For various reasons children sometimes do not develop this skill. This can be an indication that the Fear Paralysis Reflex has not been integrated. When children do not easily make eye contact it puts them at a disadvantage for making social attachments, learning to read facial expressions, and actually hearing and understanding language. If a child has difficulty with auditory processing, watching the mouth of the person who is talking can give them a great deal of assistance in understanding what is being said.
It can grow tiring to constantly tell a child "look at me" (tiring for both you and your child). Here are some creative ways to encourage eye contact with which you might like to experiment.
- Get eye level with your head in your child's field of vision as often as possible.
- Use a hand signal by putting two fingers on your chin and wait to speak until your child is looking. Stop speaking if she looks away. (You can touch her arm to get her attention and put your fingers back on your chin to remind her to keep watching until you are done speaking.)
- Sing a song or chant nursery rhymes together. Ask your child to watch your face and/or sing with you. Stop singing when he looks away and start singing again when he looks back.
- Sing a song that is responsive -you sing a line, then he sings a line, or choose a word she has to fill in each time it comes up.
- Whisper REALLY softly so your child must look at your lips to understand what you are saying - maybe just mouth the words so she can practice "lip reading." This is a good tactic to use if your child is doing NeuroNet and needs prompting to remember the numbers or letters when "falling." The parent that is facing the child can mouth or whisper the prompts, to encourage your child to watch your face.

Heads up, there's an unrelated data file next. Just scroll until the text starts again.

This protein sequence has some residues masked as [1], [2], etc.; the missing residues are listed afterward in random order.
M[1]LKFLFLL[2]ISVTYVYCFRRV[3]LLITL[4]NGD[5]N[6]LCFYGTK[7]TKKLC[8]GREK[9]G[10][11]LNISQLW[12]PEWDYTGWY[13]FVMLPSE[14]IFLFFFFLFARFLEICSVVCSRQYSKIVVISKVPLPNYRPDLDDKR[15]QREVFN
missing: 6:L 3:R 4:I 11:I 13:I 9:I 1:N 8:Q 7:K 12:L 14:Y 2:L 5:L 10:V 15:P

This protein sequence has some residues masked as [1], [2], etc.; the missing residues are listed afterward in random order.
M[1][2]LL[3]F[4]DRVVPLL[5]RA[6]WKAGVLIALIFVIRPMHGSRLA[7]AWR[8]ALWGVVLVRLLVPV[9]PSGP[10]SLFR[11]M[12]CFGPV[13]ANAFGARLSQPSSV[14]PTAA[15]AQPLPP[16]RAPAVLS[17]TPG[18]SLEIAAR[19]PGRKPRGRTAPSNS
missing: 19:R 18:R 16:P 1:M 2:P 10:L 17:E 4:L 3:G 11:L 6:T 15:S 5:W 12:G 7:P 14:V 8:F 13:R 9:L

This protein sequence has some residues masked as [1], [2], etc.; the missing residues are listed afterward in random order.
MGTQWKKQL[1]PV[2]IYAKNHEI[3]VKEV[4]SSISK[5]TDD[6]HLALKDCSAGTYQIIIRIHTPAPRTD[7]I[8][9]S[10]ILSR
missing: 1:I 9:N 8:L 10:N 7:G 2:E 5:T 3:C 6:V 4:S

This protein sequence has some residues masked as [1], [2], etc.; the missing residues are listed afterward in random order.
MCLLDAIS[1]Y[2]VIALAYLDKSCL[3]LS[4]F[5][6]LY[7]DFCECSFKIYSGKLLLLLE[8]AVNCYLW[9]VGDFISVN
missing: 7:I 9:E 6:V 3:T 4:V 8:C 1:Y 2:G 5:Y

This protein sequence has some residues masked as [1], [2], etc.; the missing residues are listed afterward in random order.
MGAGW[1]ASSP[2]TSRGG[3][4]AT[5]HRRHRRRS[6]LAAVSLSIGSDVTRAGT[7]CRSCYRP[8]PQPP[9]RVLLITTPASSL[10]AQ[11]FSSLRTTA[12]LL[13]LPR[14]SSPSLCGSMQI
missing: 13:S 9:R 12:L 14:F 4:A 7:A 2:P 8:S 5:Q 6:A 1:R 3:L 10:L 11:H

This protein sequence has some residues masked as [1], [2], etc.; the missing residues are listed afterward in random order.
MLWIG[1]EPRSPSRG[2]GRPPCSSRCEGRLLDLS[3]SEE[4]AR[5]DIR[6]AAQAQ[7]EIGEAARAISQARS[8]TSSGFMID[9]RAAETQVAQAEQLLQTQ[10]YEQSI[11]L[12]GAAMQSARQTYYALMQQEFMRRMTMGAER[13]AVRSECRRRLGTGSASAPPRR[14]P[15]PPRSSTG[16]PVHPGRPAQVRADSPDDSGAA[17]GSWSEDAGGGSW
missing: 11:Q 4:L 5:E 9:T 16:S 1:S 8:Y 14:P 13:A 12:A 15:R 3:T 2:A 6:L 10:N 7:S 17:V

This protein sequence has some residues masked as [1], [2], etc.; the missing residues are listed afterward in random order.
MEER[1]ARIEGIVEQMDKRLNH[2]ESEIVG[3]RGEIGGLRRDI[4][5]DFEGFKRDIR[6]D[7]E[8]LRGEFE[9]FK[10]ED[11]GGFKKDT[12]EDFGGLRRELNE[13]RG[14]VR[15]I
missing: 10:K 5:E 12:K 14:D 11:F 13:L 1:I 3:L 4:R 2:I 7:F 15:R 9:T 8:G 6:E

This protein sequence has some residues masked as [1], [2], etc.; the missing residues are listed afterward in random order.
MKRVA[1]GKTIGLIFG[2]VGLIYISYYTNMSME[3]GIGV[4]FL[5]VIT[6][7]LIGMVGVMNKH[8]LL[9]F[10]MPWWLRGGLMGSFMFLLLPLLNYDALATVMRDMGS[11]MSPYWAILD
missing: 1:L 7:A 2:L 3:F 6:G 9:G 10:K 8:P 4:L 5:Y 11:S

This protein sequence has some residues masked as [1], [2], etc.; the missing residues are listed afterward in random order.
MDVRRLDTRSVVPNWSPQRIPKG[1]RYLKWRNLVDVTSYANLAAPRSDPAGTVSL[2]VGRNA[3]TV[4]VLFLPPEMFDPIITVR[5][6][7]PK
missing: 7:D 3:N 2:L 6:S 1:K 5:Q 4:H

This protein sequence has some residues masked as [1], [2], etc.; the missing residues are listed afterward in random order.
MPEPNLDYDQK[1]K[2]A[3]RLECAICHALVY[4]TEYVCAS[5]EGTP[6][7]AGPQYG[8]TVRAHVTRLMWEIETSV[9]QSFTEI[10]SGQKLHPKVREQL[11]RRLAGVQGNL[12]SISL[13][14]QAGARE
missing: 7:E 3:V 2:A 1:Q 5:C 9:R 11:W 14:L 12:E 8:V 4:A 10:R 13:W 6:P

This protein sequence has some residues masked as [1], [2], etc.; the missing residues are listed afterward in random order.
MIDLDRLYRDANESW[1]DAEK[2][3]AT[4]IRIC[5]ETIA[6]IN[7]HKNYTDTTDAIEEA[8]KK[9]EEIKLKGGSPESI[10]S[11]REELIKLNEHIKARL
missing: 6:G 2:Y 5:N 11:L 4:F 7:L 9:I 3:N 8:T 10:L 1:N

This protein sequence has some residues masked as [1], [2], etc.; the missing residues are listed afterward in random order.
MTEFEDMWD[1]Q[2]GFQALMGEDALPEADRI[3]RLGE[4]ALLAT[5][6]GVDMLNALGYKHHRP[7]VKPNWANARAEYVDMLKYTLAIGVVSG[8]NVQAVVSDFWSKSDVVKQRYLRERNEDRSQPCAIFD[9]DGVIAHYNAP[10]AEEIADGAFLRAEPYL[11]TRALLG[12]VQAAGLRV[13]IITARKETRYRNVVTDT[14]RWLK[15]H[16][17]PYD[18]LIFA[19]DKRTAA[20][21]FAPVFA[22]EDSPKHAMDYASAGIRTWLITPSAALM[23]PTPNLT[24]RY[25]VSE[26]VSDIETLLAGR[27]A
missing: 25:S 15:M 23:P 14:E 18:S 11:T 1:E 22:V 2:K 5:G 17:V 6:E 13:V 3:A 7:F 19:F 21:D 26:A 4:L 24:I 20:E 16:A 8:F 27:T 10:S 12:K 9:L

- Say "let me see those beautiful blue eyes" rather than "look at me when I'm talking."
- "Catch" your child looking and say, "I really like the way you are looking at my face when you talk. It helps me understand." or "I really like the way you are looking at my face while I'm talking." If your child only makes intermittent eye contact, you might have to be quick about catching them doing it to reinforcing it with praise.
- If eye contact is really uncomfortable for your child, he or she can practice with a doll or stuffed animal. Show your child how to cuddle the toy, looking into it's eyes, maybe feeding it a bottle. Talk about the toy's pretty eyes and what a special baby or bear it is. If your child becomes comfortable doing this with a doll (maybe after a number of practice sessions), you might be able to get him to pretend like a baby for you to hold and gaze into his eyes. This might be a good time to talk about how much you loved him as a baby, or if your child was adopted you might try talking about how special she is and how glad you are to have her in your family, how long you waited to get her, and how you waited with anticipation for her.
- If you are doing an ILC home program with reflex integration activities, some of these may provide an opportunity to incorporate eye contact. The Embracing Squeeze which works on integration of the Fear Paralysis reflex is good for this. Sometimes rhythmic movements can provide an opportunity as well, if you are positioned where your child can easily see your face. (This might not be possible unless the child is at the stage of doing the movements independently.)